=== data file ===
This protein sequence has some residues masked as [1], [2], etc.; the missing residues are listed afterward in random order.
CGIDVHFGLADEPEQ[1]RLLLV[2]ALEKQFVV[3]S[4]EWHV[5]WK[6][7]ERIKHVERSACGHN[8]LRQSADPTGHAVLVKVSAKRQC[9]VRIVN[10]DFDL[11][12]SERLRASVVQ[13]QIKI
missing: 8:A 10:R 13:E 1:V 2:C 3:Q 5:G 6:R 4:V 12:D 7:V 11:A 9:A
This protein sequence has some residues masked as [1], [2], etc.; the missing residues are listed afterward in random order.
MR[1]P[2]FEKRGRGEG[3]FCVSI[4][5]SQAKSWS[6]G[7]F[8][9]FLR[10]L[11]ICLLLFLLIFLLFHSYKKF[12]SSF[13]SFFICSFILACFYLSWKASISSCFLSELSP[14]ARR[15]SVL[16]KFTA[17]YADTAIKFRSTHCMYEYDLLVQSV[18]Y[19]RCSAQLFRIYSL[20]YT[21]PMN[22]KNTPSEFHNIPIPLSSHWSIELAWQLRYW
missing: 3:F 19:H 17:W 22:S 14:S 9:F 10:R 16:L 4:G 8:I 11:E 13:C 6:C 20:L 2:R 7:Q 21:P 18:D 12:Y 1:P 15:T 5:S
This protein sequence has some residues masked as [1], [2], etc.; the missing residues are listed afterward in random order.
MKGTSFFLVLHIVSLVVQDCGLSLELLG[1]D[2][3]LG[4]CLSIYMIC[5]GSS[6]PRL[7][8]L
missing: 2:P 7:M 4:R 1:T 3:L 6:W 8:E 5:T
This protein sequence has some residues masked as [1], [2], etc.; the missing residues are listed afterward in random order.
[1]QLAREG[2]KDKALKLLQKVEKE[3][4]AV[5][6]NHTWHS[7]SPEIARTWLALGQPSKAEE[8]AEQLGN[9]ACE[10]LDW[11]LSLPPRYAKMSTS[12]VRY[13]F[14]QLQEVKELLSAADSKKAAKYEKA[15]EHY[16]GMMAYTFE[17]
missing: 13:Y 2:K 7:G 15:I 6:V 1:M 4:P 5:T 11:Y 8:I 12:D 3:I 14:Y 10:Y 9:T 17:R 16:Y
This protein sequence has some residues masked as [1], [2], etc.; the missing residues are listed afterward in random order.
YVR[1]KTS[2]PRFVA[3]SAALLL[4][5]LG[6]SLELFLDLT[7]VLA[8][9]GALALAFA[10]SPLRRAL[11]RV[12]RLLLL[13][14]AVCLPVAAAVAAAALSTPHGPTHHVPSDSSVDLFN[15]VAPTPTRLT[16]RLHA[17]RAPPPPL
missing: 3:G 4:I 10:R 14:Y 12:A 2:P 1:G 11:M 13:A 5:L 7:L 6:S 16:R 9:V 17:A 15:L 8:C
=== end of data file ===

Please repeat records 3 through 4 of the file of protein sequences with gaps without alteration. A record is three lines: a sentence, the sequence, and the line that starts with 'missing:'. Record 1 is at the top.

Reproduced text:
This protein sequence has some residues masked as [1], [2], etc.; the missing residues are listed afterward in random order.
MKGTSFFLVLHIVSLVVQDCGLSLELLG[1]D[2][3]LG[4]CLSIYMIC[5]GSS[6]PRL[7][8]L
missing: 2:P 7:M 4:R 1:T 3:L 6:W 8:E 5:T
This protein sequence has some residues masked as [1], [2], etc.; the missing residues are listed afterward in random order.
[1]QLAREG[2]KDKALKLLQKVEKE[3][4]AV[5][6]NHTWHS[7]SPEIARTWLALGQPSKAEE[8]AEQLGN[9]ACE[10]LDW[11]LSLPPRYAKMSTS[12]VRY[13]F[14]QLQEVKELLSAADSKKAAKYEKA[15]EHY[16]GMMAYTFE[17]
missing: 13:Y 2:K 7:G 15:I 6:V 1:M 4:P 5:T 11:Y 8:I 12:D 3:I 14:Y 10:Y 9:T 17:R 16:Y